Michelle Glass has been Lead Regional Organizer in Southern Oregon for the social justice organization, Oregon Action, since 2014. Oregon Action is a chapter of the Center of Intercultural Organization. Their mission is to build a unified intercultural movement for justice.
Rogue Valley Messenger: Can you tell me about your time with Oregon Action?
Michelle Glass: I got involved with Oregon Action in 2009, they were working on health care and I got involved as a volunteer and was excited that someone locally was working on an issue that I was personally involved. I have been uninsured and working as a single mother for many years and I knew what it meant in my life. They gave me the opportunity to work on issues that affect my life and my community. I even got the chance to go to Washington D.C. and represent southern Oregon and speak on our behalf. That experience of being able to directly participate in the process and represent my community was really empowering. That’s when I decided this was work I felt really passionate about.
RVM: How did you first get involved working for social justice?
MG: You know for me it really goes back to childhood. I remember being a kid growing up in rural communities in Idaho and just having this really deep sense when I saw a homeless person or a racial tension on the news, a sense of we get to choose what kind of society we live in and why are we choosing one where people feel so separated. It seems so unnecessary. I didn’t understand why we weren’t changing that. So when I found organizations locally that were working on those issues it was kind of like an “aha” moment.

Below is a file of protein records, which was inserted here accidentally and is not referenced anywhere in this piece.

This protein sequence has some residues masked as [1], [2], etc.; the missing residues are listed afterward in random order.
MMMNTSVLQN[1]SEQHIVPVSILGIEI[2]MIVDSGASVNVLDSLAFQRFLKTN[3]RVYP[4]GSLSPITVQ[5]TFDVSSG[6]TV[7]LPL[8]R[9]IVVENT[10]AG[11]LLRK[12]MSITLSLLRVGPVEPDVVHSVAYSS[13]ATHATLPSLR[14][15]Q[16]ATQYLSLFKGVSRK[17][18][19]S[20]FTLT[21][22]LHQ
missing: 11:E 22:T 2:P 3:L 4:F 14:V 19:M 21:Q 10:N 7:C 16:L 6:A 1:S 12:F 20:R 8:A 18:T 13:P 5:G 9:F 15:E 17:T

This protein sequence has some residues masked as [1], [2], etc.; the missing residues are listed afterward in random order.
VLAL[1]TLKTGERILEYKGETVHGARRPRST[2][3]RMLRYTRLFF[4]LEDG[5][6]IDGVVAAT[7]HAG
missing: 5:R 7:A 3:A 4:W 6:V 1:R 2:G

RVM: What are some of the key issues you guys are working on now?
MG: We really focus on issues that affect working families in Southern Oregon. Right now that is a combination of economic security issues like growing student debt, the impact of low wages, the impact of the persisting wage gap for women. Two thirds of women in Oregon work to support a family but still on make 79 cents of the white male dollar for working the same jobs, and that has a huge impact on keeping women supporting families in poverty. Also issues that are persistent in terms of racial inequalities like police profiling and immigration reform.
RVM: Are you familiar with Southern Oregon University’s Bias Response Teams campaign to educate the community on personal privilege?
MG: Yes I am. I think that we are at an interesting point right now in our nation’s history and I think that it is important to think about not just the ways that we are all separate and disadvantaged but also the privileges that we have. Unless we can be honest and aware of both privilege and disadvantages that all of us face as individuals and groups, I don’t think we’re going to be able to address the racial and economic divides that our country is constantly dealing with. I think it’s time and I think it’s important. It’s hard but there are a lot of great resources so I’m glad SOU is taking it on.
Published March 3, 2016. The Rogue Valley Messenger